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how tight, is air tight?

Post in 'Vermont Castings & CDW Dutchwest older Models' started by jersey tamato, Nov 15, 2013.

  1. jersey tamato

    jersey tamato New Member

    Joined:
    Nov 11, 2013
    Messages:
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    Loc:
    Toms River NJ
    I replaced all the gaskets on my resolute, and when I first fire it up, I see slight areas around the pipe to the color, where there's light. Also... the glass gets black smoke on it after every burn. I may have stretched the gaskets on the doors, when I replaced them. So I purchased new gaskets and will hopefully get a better seal on the doors. But when I close the damper after I have a good ash bed with hot coals within the first hour, how air tight should it be?

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  2. defiant3

    defiant3 Feeling the Heat

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    Dec 23, 2010
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    No. NH
    Thefact that the glass gets black suggests that the stove IS tight, tight enough to keep it from burning hot enough to clear rhe glass. Generally, when the stove gets hot enough the black burns off. The real test is that when you adjust the primary air by means of the draft controlon he back of the stove, you should soon afterwards see a corresponding change in the surface and/or flue temperature. Also, there should be a qualitative change in the fire itself, either bigger or smaller.

    You apparently did a fine job regasketing!
  3. jersey tamato

    jersey tamato New Member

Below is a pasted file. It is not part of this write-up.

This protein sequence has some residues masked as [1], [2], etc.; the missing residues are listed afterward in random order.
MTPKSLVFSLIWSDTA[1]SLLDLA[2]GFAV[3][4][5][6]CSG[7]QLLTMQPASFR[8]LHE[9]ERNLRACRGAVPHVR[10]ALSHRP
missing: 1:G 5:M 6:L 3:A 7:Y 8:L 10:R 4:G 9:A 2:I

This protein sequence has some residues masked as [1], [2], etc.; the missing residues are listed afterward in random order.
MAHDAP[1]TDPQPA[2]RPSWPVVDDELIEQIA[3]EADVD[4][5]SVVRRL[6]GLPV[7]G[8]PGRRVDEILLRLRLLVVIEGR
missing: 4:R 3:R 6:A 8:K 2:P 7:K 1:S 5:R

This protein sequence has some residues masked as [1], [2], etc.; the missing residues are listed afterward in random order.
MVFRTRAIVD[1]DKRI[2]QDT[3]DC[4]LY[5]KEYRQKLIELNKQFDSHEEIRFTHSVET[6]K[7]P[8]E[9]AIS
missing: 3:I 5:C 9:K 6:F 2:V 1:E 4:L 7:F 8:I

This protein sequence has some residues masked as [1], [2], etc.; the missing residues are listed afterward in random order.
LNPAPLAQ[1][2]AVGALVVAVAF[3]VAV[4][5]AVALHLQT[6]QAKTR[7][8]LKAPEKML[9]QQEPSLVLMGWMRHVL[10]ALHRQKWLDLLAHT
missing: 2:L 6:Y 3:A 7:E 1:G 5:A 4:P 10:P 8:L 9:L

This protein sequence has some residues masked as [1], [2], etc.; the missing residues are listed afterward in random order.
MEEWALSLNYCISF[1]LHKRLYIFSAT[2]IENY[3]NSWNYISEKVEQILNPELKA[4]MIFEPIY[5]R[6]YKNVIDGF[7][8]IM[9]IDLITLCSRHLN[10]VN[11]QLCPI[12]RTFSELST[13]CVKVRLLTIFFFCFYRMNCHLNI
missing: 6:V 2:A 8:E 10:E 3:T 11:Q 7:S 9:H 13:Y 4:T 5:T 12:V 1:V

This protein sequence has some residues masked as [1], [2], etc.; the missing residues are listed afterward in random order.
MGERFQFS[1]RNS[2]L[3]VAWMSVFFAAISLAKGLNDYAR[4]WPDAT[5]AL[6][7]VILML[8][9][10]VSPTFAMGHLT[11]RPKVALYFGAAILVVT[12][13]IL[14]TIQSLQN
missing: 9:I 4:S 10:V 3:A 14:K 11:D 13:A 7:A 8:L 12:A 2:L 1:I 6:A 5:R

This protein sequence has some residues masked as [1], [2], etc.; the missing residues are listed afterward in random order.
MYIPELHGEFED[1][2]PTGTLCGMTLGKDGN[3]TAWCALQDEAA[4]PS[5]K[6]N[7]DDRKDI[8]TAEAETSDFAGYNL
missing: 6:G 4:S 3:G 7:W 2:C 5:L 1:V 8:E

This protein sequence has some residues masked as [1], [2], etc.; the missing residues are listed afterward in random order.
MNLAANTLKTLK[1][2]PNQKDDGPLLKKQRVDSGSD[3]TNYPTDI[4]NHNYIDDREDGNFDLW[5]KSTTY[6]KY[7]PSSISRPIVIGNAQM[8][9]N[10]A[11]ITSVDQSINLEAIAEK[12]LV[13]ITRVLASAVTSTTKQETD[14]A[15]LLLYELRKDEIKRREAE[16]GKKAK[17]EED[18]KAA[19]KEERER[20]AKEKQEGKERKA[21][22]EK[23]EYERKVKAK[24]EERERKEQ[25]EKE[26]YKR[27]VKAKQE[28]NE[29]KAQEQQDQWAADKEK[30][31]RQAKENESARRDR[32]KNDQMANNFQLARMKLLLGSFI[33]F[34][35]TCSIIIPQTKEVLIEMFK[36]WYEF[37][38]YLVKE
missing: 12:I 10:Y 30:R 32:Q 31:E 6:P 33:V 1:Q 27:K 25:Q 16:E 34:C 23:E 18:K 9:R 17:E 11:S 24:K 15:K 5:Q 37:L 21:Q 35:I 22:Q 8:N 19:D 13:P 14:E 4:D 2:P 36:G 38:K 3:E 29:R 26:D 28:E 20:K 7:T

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    Loc:
    Toms River NJ
    Thanks. I got the control on the back of the stove, working great! I read a few different opinions on when to close the damper and for what reason. I take it, closing the damper will increase the efficiency of the stove by burning more of the smoke off? But how long after the stove has been burning, do I close it? Should I leave the damper closed when I head to bed? Some you tube video's recommend loading the stove with wood, once a good bed of coals in established. closing the damper, and let it burn till it's back down to coals.
    Thoughts or opinions? I'd like to use my stove in the best way possible.
    BTW... I can't thank you and this forum, enough for all the help I've received.
  4. defiant3

    defiant3 Feeling the Heat

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    No. NH
    JT, somewhere on this site you can download the operations manual for that stove. Well worth having!!!
  5. jersey tamato

    jersey tamato New Member

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    roger that, defiant3. got it. thanks :) I was just wondering if there was some ones opinion tat varied from the manual.
  6. Kenster

    Kenster Minister of Fire

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    Texas- West of Houston